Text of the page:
There are a lot of problems here...
So it will only enter the loop if the user enters a negative number...
Fix that, and it'll never end:
Because you reset the loop variable each time round the loop...
Fix that, and the bit at the bottom gets you:
For two reasons:
1) c will never be equal to a character '0' or '1' - because it's a remainder when divided by 2, so it's a number 0 or 1 and they are different.
And it still doesn't work right - though it's a bit better - because it drops through from
And it's almost there - not quite, but getting there - close enough that you should be able to fix the remaining problems.
You could have worked all this out for yourself, just by following exactly what the code was doing - and you will probably need to do that to fix the last problem.
So, it's going to be up to you.
Fortunately, you have a tool available to you which will help you find out what is going on: the debugger. How you use it depends on your compiler system, but a quick Google for the name of your IDE and "debugger" should give you the info you need.
Put a breakpoint on the first line in the function, and run your code through the debugger. Then look at your code, and at your data and work out what should happen manually. Then single step each line checking that what you expected to happen is exactly what did. When it isn't, that's when you have a problem, and you can back-track (or run it again and look more closely) to find out why.
Sorry, but we can't do that for you - time for you to learn a new (and very, very useful) skill: debugging!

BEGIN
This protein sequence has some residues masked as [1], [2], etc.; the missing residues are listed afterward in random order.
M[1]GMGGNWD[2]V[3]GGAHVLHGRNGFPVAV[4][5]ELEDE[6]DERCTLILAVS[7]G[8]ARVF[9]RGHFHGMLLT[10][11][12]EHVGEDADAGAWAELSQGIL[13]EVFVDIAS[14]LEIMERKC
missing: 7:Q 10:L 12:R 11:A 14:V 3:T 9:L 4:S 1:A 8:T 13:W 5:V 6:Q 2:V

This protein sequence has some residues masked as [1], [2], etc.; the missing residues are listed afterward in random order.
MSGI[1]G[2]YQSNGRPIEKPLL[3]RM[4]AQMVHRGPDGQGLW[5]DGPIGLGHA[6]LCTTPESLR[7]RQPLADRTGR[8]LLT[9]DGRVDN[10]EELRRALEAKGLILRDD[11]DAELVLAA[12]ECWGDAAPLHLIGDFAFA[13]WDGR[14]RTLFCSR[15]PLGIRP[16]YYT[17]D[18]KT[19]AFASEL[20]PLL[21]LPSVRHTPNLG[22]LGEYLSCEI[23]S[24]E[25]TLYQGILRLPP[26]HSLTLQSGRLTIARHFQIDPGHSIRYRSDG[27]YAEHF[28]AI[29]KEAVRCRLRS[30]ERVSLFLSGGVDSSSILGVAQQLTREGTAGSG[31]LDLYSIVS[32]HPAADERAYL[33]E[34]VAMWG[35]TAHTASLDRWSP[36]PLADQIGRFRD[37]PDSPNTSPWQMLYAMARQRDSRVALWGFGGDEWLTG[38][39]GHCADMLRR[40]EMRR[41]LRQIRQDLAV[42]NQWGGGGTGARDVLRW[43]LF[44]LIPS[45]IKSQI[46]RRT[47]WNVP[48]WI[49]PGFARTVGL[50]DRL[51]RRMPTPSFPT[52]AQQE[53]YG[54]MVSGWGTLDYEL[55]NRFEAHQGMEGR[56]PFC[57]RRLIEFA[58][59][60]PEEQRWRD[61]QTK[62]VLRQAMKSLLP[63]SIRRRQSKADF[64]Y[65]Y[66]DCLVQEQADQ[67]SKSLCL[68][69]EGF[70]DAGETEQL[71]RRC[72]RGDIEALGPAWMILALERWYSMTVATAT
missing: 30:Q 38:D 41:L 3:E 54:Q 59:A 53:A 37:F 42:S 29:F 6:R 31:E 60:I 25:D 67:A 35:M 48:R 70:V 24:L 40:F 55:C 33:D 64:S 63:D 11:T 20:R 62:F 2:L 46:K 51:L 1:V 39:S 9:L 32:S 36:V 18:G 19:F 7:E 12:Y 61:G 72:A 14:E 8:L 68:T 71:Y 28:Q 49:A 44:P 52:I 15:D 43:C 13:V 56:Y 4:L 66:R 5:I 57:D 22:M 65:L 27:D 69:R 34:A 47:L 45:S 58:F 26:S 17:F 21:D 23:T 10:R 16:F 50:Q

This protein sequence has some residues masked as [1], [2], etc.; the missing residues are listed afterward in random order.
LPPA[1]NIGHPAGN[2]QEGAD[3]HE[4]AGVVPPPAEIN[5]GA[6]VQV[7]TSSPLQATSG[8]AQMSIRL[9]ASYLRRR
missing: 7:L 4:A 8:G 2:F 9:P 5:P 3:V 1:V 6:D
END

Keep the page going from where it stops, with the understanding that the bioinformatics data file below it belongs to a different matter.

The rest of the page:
Quote:I tried this but i want to reverse the number and also numbers divisible by 2 are giving a problem.
Yes they will - because you don't know how to "end things"
And reversing the number is exactly what you want to do. That means finding the most significant binary digit and printing from there, or alway printing the same number of binary bits.
I don't know what system you are working on, so I don't know how "big" an integer is: it could be 16 bits:
−32,768 through 32,767
Or 32 bits:
−2,147,483,648 through 2,147,483,647
But if we assume the lower range and ignore negatives then it's pretty simple.
What you need is a shifting mask: first it isolates one bit in the highest position, then you shift it right so next time it looks one bit lower.
So, try this:
int x = 32766;
int mask = 0x4000;
int print = 0;
while (mask != 0)
if (print || (x & mask))
printf("%d", (x & mask) ? 1 : 0);
print = 1;
mask >>= 1;
Change the initial setting of
and it will "fix" the number of bits to "all 15".
How does it work?
Well ... the initial value of
is a single bit: bit14 (numbering starts at 0 for the least significant here): in binary that is:
A one followed by fourteen zeros.
to 0 makes it "false" as far as C is concerned - it has no inbuilt idea of "true" or "false" so any non-zero value is true, zero is false.
We loop while the
still has bits to check.
Inside the loop we check: if
is non-zero we always print the digit, otherwise we check
operator in C does a
: it returns a value where only those bits that are 1 in both operands, all others are zero. Since
only contains a single one bit, it isolates the value of that bit in x. (If you don't understand, Wikipedia can help you with pictures)
If we get a "go" from either, we print the binary digit and always set
to non-zero to ensure all subsequent digits are printed regardless of being zero or one.
Then we shift the
one place right: 0x4000 becomes 0x2000, 0x1000, 0x0800, ... ready for the next digit.
When we have printed bit 0,
will be one, so the shift will make it zero, and that will stop the loop.